Average Joes Archery employees often help with school activities like physical education classes and the National Archery in the Schools Program to help introduce kids to archery.
“We do whatever we can to get in front of the parents and the kids,” Caminati said.
“That involvement creates additional opportunities for [school programs] to grow and opportunities for us to create new customers.”
Meanwhile, Kneeland displays youth bows “practically on the floor,” he said. That way, kids come in and spot them right away, which usually sparks a conversation with their parent.
Although it’s important to make archery visible to youths, it’s equally important to introduce archery to adults, especially because parents control the pocketbook.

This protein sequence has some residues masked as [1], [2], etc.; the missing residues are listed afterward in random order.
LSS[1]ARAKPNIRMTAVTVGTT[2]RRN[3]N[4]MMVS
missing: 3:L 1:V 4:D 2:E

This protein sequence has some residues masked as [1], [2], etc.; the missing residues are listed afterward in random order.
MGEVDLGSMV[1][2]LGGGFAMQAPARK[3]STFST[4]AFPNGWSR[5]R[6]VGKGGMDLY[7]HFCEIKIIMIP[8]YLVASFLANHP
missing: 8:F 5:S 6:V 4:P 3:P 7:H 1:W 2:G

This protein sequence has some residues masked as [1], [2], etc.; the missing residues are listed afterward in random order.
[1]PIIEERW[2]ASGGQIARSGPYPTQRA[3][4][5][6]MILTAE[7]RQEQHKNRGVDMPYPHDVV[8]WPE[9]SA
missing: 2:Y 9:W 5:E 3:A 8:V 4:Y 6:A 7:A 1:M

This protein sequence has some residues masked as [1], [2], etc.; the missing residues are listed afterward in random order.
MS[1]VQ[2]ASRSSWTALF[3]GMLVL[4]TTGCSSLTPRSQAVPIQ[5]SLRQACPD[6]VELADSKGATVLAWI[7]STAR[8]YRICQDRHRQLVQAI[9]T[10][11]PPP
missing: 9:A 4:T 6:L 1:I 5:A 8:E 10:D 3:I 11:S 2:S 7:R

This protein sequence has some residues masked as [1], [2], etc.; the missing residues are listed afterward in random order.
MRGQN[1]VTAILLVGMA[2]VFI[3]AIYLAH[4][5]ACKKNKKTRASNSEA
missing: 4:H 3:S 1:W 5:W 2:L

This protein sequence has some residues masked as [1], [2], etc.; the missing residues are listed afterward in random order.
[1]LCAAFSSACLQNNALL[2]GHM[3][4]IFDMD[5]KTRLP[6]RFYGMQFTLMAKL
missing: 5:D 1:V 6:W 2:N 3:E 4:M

Average Joe's Archery hosts youth leagues like the one pictured above. Photo credit: Average Joe's Archery
Often, kids can’t drive or make their own decisions. They rely on their guardians to enroll them in activities, take them to lessons, or buy them equipment.
Archers Afield offers date-night events to encourage couples and parents to try archery. Kneeland said when parents try archery, they often like it and want to introduce it to their kids.
“If you get one person in the family hooked and you’re lucky, they’ll drag the rest of the family in,” he said.
Kris Demeter, store manager for Archers Afield, uses special family-night rates to entice the whole family to shoot. “We like everyone to have the archery experience,” she said.
Archers Afield also reaches out into the community to make archery visible to parents.